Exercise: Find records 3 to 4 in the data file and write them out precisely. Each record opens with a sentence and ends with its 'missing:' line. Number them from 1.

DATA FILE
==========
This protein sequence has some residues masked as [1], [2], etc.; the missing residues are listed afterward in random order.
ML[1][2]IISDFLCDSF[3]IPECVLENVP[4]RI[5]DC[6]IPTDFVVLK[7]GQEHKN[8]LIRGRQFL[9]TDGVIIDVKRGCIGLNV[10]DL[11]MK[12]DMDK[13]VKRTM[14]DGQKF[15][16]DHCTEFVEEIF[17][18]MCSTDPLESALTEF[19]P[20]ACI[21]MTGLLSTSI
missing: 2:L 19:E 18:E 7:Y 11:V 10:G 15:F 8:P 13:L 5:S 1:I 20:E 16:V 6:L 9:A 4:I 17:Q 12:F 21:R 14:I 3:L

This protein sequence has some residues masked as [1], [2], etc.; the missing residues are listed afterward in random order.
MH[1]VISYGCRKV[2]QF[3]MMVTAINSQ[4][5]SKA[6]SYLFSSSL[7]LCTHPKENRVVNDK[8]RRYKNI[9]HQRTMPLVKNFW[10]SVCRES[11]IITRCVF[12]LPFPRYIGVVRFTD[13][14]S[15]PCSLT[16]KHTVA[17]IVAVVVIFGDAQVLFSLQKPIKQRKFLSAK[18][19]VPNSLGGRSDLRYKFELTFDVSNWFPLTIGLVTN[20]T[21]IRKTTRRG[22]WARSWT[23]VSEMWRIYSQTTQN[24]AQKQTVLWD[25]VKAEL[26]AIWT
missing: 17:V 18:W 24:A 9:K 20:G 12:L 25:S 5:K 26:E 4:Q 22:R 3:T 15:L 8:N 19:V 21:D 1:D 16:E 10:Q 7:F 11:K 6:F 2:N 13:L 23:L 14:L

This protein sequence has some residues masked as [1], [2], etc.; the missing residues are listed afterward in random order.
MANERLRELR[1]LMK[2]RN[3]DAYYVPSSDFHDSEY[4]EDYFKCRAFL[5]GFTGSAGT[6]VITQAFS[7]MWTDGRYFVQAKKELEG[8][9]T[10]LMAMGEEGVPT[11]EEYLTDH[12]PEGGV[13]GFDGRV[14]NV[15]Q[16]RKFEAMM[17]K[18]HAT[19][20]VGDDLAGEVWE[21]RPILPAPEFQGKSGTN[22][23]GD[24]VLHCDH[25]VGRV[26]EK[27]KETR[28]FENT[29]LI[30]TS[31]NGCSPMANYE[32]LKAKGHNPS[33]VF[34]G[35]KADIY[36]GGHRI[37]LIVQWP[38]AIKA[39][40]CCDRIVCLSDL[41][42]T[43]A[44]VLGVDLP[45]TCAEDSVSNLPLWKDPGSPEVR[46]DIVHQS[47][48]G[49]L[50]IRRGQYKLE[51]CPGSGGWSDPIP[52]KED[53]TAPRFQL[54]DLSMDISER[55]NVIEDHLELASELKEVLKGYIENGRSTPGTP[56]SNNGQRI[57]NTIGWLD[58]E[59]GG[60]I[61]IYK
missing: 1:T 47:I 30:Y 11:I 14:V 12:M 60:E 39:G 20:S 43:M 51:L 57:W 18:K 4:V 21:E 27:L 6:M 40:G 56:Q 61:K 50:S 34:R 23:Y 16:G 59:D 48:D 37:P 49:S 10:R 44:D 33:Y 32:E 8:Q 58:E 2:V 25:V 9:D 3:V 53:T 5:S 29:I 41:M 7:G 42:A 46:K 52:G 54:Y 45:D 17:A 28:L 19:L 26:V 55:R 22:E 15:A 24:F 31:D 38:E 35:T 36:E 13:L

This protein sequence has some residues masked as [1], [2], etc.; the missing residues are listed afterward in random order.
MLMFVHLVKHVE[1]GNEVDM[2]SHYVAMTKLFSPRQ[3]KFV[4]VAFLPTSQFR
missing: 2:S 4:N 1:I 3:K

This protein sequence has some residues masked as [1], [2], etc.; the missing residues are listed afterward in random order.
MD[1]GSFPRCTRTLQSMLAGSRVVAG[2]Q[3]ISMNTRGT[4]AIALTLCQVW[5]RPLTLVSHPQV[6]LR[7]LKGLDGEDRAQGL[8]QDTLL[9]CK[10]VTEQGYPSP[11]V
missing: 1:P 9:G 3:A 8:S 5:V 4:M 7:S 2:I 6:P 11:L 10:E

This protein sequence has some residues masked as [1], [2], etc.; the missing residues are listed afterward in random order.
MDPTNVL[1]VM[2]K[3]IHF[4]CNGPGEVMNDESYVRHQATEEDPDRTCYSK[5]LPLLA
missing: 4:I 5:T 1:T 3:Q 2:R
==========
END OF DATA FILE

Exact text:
This protein sequence has some residues masked as [1], [2], etc.; the missing residues are listed afterward in random order.
MANERLRELR[1]LMK[2]RN[3]DAYYVPSSDFHDSEY[4]EDYFKCRAFL[5]GFTGSAGT[6]VITQAFS[7]MWTDGRYFVQAKKELEG[8][9]T[10]LMAMGEEGVPT[11]EEYLTDH[12]PEGGV[13]GFDGRV[14]NV[15]Q[16]RKFEAMM[17]K[18]HAT[19][20]VGDDLAGEVWE[21]RPILPAPEFQGKSGTN[22][23]GD[24]VLHCDH[25]VGRV[26]EK[27]KETR[28]FENT[29]LI[30]TS[31]NGCSPMANYE[32]LKAKGHNPS[33]VF[34]G[35]KADIY[36]GGHRI[37]LIVQWP[38]AIKA[39][40]CCDRIVCLSDL[41][42]T[43]A[44]VLGVDLP[45]TCAEDSVSNLPLWKDPGSPEVR[46]DIVHQS[47][48]G[49]L[50]IRRGQYKLE[51]CPGSGGWSDPIP[52]KED[53]TAPRFQL[54]DLSMDISER[55]NVIEDHLELASELKEVLKGYIENGRSTPGTP[56]SNNGQRI[57]NTIGWLD[58]E[59]GG[60]I[61]IYK
missing: 1:T 47:I 30:Y 11:I 14:V 12:M 60:E 39:G 20:S 43:M 51:L 57:W 18:K 4:V 21:E 27:L 6:M 40:G 56:Q 61:K 50:S 34:R 23:Y 16:G 59:D 48:D 37:P 49:S 10:R 44:D 33:Y 32:E 8:Q 58:E 2:V 25:V 9:D 3:V 53:T 5:S 29:I 41:M 7:G 42:A 46:K 52:G 54:Y 45:D 17:A 28:L 19:L 26:V 55:R 22:E 15:A 24:F 31:D 38:E 35:T 36:E 13:L

This protein sequence has some residues masked as [1], [2], etc.; the missing residues are listed afterward in random order.
MLMFVHLVKHVE[1]GNEVDM[2]SHYVAMTKLFSPRQ[3]KFV[4]VAFLPTSQFR
missing: 2:S 4:N 1:I 3:K